(This article is the first in a series that provides some background to our friends and supporters about the interface of the friars and the arts. This first article will focus on efforts by friars of the Province of Our Lady of Consolation in this regard.)
The current Franciscan Arts Initiative is not the friars’ first foray into supporting and promoting the arts. Our friars in Europe have had a strong relationship with the arts and artists, and we will explore this topic in a future e-newsletter. Today, we would like to give our readers some background about the province’s initial outreach to artists, The Mary Anderson Center for the Arts.
In 1988, the provincial chapter of Our Lady of Consolation Province sponsored a new initiative, The Mary Anderson Center for the Arts. The Center was named after the 19th Century actress and Louisville native who was the niece of one of our friars, Anton Müeller, OMC (Prior to the 1940s, the Order of Friars Minors Conventual was officially the Order of Minors Conventual.) Mary Anderson owned the acreage that is now Mt. St. Francis, and she would often come out to this area to ride her horse. She is quoted as saying that “Nature is in a lovely mood here.” After her marriage, Mary moved to England and donated the property to the friars, who later opened a Minor Seminary here.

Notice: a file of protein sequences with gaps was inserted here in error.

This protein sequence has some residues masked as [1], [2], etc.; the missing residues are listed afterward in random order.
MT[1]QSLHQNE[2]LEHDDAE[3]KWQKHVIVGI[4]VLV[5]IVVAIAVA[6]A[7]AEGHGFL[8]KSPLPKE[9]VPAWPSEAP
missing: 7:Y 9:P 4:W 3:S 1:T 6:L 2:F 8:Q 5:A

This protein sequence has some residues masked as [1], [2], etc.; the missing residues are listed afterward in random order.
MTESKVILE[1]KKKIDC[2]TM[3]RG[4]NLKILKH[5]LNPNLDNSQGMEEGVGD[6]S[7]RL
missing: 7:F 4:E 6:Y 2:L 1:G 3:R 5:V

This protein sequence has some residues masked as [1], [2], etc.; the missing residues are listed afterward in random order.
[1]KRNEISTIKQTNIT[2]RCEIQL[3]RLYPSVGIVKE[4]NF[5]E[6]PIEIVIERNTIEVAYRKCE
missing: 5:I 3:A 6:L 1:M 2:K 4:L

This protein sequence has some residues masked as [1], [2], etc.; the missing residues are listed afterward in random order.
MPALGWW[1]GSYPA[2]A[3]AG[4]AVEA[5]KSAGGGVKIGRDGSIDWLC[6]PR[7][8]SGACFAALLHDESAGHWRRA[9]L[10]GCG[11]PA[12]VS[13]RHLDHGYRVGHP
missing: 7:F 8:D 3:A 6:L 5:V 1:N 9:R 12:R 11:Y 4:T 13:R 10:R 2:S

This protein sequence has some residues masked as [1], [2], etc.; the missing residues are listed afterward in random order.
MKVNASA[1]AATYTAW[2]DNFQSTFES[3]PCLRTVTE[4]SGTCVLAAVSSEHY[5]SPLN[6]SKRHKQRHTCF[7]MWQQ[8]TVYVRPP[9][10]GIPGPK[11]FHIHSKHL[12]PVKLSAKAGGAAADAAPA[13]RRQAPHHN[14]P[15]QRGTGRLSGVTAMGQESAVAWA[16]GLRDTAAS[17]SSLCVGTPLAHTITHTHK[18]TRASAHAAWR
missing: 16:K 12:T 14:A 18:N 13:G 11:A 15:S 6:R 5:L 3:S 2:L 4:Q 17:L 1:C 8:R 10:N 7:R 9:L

The idea for an artists’ colony was the outgrowth of late-night conversation between one of our former friars, David Kocka, who was then the Guardian of Mt. St. Francis Friary, and me, friar Bob Roddy, when I moved to the Mount. David had just returned from a convention of gallery owners in Chicago. (David, an aspiring sculptor, had recently established a foundry on the Mount campus and hoped at this convention to network with other gallery owners.) David had been disappointed in his experience at the convention. “Few of the gallery owners were interested in featuring the work of an unestablished artist,” I recalled David saying. We thought it was a pity we could not utilize some of the unused or under-used buildings or spaces on the Mount campus as studio spaces for artists, especially artists who wished to try something new. I remember thinking wouldn’t it be great to offer artists a space to live and work, to try something new, and to interact with the friars? It would be reminiscent of how our friars in Europe support the arts.
David reached out to local arts organizations in the Louisville-Southern Indiana area. He invited them to tour the campus and see if there would be any way the Mount and these organizations could partner. Later that summer, a musical theater group for young people did a shortened version of “The Pirates of Penzance” near the entrance to the barn.
A few days after this initial meeting, Thomas A. Salmon II of the Westerly Group, a design and historic preservation consulting group, stopped by, and David gave him a tour. Tom was extremely excited at the possibilities and spoke to his partner and spouse, Camille Fife. They put together a proposal to the friars in which they would lead a process to explore some of the ideas that David and Tom had shared together. The Westerly Group was able to secure outside funding to pay for its services.
Upon completion of the design and planning phase, the provincial chapter of 1988 endorsed and provided financing to start up the Mary Anderson Center for the Arts. The former convent on campus was renovated and renamed Loftus House in honor of Fr. John Loftus, OFM Conv., the first Academic Dean of then-Bellarmine College and a major advocate for civil rights and ecumenical outreach.